Atoms are stable when the number of neutrons in the nucleus is roughly equal to the number of protons. When the difference is too large, the atom becomes unstable.
The heavy nuclei of neutron-rich isotopes with an atomic number higher than that of iron (N = 26) are assembled at very high temperatures (>109 K) during the explosion of massive stars (supernovas).
However, all the nuclei of matter seek a parsimonious energy stability. So to return to a stable state, they must transmute by expelling energy in the form of mass or radiation. This leads to the spontaneous disintegration of the nucleus. This is called radioactivity.
Radioactivity is therefore a natural random phenomenon which occurs in the nucleus, deep within the atom and which gives rise to a new, more stable nucleus.
In 1908, Ernest Rutherford (1871-1937) identified alpha particles as helium-4 nuclei composed of 2 protons and 2 neutrons. Thus, the stable nucleus resulting from radioactive decay has two neutrons and two protons less than the unstable nucleus from which it originated.
The emission of an alpha particle mainly concerns very large nuclei such as radium-226 (88 protons and 138 neutrons), thorium-232 (90 protons and 142 neutrons), uranium-238 (92 protons and 136 neutrons), etc.
Such nuclei are unstable because the Coulomb repulsion between protons, which increases as the square of the number of protons, is stronger than the nuclear attraction between nucleons. This is when the nucleus expels a bunch of four nucleons.
For the matter, it is the fastest and most economical way to regain stability.
Radium has no stable isotopes. The main isotope of radium discovered by Pierre and Marie Curie on December 21, 1898 by extraction of pitchblende (uranium ore), is radium-226, whose half-life or half-life is 1,600 years (time required for half of the nuclei initially present to give rise to other nuclei).
Radium has amazing natural properties (radioluminescence, spontaneous heat production, radioactive source,...). In addition, it makes the atmosphere conductive of electricity and remotely discharges capacitors, which made it possible to design the Geiger-Müller counter. The Geiger counter, developed in 1928, is used to measure a large number of ionizing radiations (alpha, beta, gamma radiation and X-rays).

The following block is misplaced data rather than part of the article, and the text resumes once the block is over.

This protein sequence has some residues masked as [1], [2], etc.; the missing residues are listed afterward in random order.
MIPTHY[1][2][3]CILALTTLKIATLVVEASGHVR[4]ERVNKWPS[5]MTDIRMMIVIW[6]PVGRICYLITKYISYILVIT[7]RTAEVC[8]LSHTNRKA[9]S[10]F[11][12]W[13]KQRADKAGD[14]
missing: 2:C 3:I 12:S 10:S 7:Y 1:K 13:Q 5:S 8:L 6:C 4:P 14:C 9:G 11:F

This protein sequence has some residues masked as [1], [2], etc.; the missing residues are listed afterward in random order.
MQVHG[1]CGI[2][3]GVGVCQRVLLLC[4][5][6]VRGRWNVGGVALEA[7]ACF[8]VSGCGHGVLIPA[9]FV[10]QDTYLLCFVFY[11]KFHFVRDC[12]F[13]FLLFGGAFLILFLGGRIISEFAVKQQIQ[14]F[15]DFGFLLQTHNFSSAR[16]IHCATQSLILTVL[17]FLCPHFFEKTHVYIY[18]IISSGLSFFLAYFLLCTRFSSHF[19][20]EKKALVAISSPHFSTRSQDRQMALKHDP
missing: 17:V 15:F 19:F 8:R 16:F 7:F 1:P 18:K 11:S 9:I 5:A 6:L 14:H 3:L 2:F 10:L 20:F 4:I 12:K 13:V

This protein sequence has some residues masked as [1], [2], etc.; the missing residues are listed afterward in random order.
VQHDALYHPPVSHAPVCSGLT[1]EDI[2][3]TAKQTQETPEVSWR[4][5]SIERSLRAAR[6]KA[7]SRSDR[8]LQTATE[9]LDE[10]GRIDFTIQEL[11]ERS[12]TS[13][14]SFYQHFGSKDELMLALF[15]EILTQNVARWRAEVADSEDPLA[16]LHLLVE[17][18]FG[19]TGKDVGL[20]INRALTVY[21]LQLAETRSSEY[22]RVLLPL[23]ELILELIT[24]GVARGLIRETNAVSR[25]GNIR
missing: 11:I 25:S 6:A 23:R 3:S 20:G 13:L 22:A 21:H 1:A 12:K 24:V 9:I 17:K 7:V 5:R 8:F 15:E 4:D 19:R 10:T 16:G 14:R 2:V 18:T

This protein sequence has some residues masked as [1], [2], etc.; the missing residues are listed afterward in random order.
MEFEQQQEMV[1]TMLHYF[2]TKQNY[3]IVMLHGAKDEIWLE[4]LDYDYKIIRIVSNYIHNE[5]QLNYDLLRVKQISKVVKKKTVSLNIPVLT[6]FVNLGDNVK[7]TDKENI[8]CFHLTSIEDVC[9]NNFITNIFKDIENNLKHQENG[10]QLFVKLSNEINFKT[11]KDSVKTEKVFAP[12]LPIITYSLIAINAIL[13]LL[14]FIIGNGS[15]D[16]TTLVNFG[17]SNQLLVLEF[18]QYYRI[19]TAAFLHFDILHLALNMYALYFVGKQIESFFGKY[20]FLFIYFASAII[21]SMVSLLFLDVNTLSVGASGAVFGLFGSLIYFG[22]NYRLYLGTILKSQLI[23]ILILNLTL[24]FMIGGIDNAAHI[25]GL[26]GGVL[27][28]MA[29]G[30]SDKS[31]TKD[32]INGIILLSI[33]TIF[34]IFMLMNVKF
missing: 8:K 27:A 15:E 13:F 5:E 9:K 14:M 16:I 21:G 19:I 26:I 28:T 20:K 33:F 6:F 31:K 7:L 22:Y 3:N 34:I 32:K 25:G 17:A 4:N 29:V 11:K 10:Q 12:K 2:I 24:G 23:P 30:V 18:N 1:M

Radium was used until 1950, for its radioluminescence properties, in particular in paints intended for watchmaking. From the 1920s, occupational diseases were identified among workers, who refined their brushes of paint enriched with radium, by bringing them to their mouths. These diseases led to an initial epidemiological investigation and the gradual closing of the factories.
Due to their large mass and charge, alpha particles are not very penetrating. In general they can be stopped by the skin. However, if they are ingested, they become dangerous. Sufficiently high doses can cause cancer.
NB: Ionization is the action of removing or adding electromagnetic charges to an atom.
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Image: Decay of radium-226 (from the Latin radius “radius”.
This large nucleus of 226 nucleons (88 protons and 138 neutrons) emits an alpha particle composed of two protons and two neutrons. It then transforms into a radon-222 nucleus, itself radioactive, containing two protons and two fewer neutrons. The decay releases 4.6 million electron volts of energy (MeV).
Credit: National Institute of Nuclear Physics and Particle Physics (IN2P3).